Epiphany – feast of inclusivity
by Matthew Charlesworth SJ
This weekend we celebrate the Epiphany. It is traditionally a time when, in some parts of the Church, presents are given. (In fact, you might as a family want to create a tradition where you focus on the religious nature of Christmas at Christmas time. Then parents can take advantage of the Christmas sales and gifts can be shared along with the Magi. Epiphany could be the feast to focus on gift-giving and opening of presents?)
But there’s something more important happening at this time. This feast is all about inclusion. Notice how Jesus, even as a baby, attracts people – all people, different people, from lowly shepherds to mighty kings – and they gather together to worship and adore him. The inclusiveness of what will become Christianity is present at the very beginning. We need to remind ourselves of that when we are tempted to become exclusive or elite; when we try to close doors rather than open them; when we build walls instead of bridges.
A close reading of the Gospel text reveals two emotions at play. Wisdom and fear. Wisdom is described through the Magi, as patient attention to the world and its natural phenomena – perhaps we might call this science – but also listening to dreams and God – what we might call faith. Their faith motivates them to journey towards Jesus, who is the Son of God, and as St John tells us, is the Word of Wisdom or truth made flesh.
But we also see how fear causes Herod to lie and then protect his own power and authority which he perceives is threatened. Herod responds by becoming violent and despotic. How often might we react in the same way? Fear is the enemy of the Christian faith. Remember how often in the Bible when God makes an appearance, an angel or messenger says, “Do not be afraid”. Fear is the enemy of truth. It is the enemy of wisdom. It is the enemy of knowing and recognizing God.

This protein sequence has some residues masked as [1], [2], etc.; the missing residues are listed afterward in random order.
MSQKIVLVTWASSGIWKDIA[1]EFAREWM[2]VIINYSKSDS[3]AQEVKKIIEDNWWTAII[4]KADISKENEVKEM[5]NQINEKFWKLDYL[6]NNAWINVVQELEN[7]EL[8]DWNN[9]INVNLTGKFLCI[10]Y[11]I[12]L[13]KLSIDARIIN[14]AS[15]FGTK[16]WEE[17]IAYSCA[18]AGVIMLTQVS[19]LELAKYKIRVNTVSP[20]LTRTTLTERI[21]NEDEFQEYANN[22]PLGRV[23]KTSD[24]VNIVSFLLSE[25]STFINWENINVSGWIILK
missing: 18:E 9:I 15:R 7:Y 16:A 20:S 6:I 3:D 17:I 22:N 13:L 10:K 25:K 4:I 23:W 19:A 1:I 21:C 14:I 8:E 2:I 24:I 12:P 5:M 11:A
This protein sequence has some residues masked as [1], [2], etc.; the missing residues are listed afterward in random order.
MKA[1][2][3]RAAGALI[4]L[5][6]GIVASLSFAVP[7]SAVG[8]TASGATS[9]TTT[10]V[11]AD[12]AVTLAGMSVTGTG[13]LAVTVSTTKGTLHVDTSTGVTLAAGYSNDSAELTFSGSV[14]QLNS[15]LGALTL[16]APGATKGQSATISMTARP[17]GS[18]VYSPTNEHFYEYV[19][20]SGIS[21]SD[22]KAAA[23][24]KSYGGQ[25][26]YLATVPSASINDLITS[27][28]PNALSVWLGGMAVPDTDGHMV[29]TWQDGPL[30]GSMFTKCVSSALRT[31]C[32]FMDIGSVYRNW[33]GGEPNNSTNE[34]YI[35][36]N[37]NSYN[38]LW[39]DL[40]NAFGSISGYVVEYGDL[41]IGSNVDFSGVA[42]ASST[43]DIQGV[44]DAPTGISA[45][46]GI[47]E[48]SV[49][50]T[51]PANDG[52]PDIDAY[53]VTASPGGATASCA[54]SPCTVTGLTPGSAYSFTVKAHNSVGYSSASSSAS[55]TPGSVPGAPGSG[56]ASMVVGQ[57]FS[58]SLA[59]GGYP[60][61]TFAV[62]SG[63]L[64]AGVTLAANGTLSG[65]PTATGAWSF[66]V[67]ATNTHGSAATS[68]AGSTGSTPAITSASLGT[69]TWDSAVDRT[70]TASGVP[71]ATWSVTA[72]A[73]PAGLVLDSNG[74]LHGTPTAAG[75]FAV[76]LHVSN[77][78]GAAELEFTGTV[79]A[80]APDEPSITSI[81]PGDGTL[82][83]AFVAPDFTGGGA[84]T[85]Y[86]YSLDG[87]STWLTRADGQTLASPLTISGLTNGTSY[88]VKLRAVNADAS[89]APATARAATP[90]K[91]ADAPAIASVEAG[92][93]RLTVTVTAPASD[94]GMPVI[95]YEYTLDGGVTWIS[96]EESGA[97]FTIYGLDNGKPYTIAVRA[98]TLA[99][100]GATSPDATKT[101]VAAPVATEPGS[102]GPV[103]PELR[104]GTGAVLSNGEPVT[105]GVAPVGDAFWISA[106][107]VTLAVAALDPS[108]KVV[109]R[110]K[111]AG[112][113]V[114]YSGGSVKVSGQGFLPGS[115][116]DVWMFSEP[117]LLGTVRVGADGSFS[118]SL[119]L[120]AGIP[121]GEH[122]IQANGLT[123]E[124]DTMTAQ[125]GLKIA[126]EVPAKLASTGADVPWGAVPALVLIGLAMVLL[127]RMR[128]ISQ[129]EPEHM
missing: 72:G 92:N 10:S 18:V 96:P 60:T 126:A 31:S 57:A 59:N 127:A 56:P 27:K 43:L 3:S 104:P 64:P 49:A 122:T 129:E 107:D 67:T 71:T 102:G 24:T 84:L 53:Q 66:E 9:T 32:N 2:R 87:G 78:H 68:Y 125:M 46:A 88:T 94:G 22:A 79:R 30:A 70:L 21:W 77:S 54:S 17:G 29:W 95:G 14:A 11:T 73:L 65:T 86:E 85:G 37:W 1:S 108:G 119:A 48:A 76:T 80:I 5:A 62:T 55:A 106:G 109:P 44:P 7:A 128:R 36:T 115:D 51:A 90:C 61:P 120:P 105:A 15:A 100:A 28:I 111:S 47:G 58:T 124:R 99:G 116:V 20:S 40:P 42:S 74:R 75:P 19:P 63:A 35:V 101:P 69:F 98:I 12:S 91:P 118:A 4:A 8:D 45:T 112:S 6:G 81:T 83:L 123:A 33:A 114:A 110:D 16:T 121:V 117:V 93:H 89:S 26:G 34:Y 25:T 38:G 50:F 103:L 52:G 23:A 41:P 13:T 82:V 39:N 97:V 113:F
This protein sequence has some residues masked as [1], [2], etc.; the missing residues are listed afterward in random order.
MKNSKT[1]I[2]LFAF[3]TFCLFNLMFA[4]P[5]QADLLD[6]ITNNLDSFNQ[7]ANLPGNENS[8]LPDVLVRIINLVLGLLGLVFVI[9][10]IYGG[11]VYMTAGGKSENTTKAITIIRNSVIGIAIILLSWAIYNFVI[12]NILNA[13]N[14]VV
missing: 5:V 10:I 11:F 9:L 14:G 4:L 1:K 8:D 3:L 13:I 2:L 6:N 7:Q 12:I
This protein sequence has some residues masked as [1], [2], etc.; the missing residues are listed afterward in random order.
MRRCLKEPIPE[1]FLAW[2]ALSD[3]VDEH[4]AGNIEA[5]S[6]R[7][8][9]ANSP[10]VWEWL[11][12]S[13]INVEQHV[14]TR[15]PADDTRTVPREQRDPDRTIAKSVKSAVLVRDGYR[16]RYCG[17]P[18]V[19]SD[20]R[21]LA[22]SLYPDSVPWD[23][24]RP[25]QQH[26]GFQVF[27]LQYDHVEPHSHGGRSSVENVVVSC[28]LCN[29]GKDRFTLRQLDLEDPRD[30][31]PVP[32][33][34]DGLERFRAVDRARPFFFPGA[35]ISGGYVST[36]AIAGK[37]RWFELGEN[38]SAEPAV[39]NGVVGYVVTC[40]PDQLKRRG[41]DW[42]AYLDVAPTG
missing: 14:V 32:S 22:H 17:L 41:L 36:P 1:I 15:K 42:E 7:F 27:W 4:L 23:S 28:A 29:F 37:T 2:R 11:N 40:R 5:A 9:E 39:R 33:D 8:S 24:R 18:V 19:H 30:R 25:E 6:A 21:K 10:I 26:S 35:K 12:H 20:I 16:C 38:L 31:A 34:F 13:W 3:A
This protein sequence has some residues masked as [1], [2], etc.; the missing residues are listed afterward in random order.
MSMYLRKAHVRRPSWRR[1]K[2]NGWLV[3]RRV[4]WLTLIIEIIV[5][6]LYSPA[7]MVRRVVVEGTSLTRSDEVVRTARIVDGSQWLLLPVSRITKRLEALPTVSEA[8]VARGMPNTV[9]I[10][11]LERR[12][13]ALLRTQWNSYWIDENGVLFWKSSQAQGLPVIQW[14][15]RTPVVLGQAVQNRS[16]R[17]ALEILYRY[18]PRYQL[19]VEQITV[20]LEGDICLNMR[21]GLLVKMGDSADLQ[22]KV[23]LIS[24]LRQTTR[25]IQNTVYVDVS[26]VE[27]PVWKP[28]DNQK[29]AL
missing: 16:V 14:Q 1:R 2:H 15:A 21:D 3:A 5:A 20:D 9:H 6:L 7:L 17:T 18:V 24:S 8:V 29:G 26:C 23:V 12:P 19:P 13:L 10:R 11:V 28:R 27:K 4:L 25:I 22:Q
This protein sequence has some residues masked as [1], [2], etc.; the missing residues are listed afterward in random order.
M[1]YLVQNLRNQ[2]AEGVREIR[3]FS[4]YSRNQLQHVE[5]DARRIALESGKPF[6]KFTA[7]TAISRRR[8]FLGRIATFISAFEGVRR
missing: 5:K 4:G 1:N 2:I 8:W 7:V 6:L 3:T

When we are with God, we are complete, and most ourselves. Perhaps the journeying of the Magi was to fill that restlessness in their souls. They realized they were missing something and went in search of it. When we fear, we become unlike ourselves. We do things we regret, sometimes even being violent too.
Fear is often at play when we encounter foreigners. Sadly it is at the root of xenophobic violence. Notice how Jesus calls these foreigners to be the ones precisely who point to the Messiah. They are the outsiders, and yet they know something valuable if only we would listen. In their journey towards Jesus, they leave their comforts and familiar places and people to find something, someone new.
They have never met Jesus, but they understand that their lives are not complete without finding the source of wisdom and truth.